Japanese Internment: A People Locked Away

May 20, 2016

A five-year-old sat on a train with his family. He was on an adventure, not understanding why the people around him were crying. As far as he knew his family was on a vacation to a place called Arkansas. Being on an adventure, he didn’t worry when his family arrived at the barbed wire fenced-in camp. The sentry towers with armed guards didn’t phase him in the least. But unbeknownst to him, he and his family were to spend the next three years locked away from the world, not knowing when or if they would get out. He now lived in a Japanese internment camp.

The Japanese attack on Pearl Harbor definitively brought the United States into World War II in December, 1941. Barely two months later, on February 19, 1942, President Franklin D. Roosevelt issued Executive Order #9066, which effectively required the incarceration of all people of Japanese ancestry in the United States. The vast majority of the more than 110,000 people detained were American citizens; it didn’t matter whether they had just arrived on a boat from Japan or if they were third- or fourth-generation Americans. Those imprisoned included Japanese Americans of all backgrounds - mechanics, nurses, Sunday school teachers, photographers, and even soldiers.

Those who were ordered to evacuate the West Coast were sent to one of ten "relocation camps." The ten camps were spread across seven states from the blazing desert of Arizona to the swamps of Arkansas, the abandoned lands in Wyoming, and the most desolate parts of California, Colorado, Idaho, and Utah. After receiving a relocation notice, families had mere weeks to prepare for their departure. This meant that they had to quickly sell their homes and belongings, often selling for much lower than their value. They also could take very little with them, so some families persuaded their friends to hold their belongings for safekeeping until their return.

Japanese Interment

When it was their turn to go, families would head to an Assembly Center, a sort of pre-internment camp. As Bess Chin tells in her story, she and her mother and sister were put in a room with her stepfather's family, nine people to one room. She felt almost relieved to actually arrive at the camp and have a room just for her and her mother and sister. The living quarters in the camps consisted of cheaply-built barracks with one family to a room. Little to no privacy could be found as the walls did not extend to the ceiling. The prisoners ate mass-produced, army-style food in communal mess halls. The children did attend school while there, and although the government had hoped that the camps could become self-sufficient through farming, the rough terrain of the camps proved too difficult.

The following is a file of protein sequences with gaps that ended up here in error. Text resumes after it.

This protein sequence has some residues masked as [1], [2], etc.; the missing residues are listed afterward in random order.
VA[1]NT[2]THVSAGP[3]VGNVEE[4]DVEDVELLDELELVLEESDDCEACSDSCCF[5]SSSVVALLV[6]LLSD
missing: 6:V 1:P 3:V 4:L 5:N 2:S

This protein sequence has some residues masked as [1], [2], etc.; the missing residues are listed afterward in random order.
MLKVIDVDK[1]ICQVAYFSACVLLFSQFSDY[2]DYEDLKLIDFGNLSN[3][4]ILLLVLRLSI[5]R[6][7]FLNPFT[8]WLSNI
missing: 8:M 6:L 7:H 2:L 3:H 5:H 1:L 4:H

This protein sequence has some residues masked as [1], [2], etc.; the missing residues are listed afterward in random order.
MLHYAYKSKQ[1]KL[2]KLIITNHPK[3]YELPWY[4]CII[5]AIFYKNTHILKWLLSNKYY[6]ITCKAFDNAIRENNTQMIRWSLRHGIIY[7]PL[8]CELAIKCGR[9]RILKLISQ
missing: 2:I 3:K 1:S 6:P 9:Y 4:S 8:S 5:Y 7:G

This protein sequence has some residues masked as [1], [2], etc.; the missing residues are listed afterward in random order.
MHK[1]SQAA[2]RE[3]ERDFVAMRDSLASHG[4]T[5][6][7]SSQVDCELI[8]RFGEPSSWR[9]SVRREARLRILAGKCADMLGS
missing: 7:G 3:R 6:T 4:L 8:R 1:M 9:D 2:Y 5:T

Life in the camp was no picnic. The prisoners worked menial jobs for almost no pay. Many farmed the hard land trying to take from it what they could. Only the Nisei, the American-born Japanese, were allowed to hold positions of authority in the camps. Others joined the war efforts; in fact, two Nisei army regiments formed, and eventually proved their loyalty in battle. Despite efforts to make the camps not seem like prison, that is ultimately what they were. Those interned knew that should they attempt to escape they could be shot on sight.

It took President Roosevelt nearly three years to rescind Executive Order 9066. On January 2, 1945, he relented, but only after securing his re-election in November 1944. From there, the prisoners slowly began emerging from the camps, most with no money and nowhere to go. Some returned to where they had come from, yet they still faced discrimination. Actor and activist George Takei, the five-year-old boy mentioned earlier, said that his father and others could only find work from other Asians. Some people gave up on the West Coast altogether and turned to the East Coast. Regardless of where they headed, they faced poverty and difficulty.

The fight to get recognition of the wrongs committed against Japanese Americans took decades. From President Ford, who was the first to publicly comment that the internment was wrong, to President George H.W. Bush offering a formal apology on the 50th anniversary of Pearl Harbor, to Congress making retribution payments available to those who suffered. Many brave Americans fought and died for our freedom in World War II, but let us not forget also those who suffered discrimination, loss, and wrongful imprisonment within the U.S. borders.

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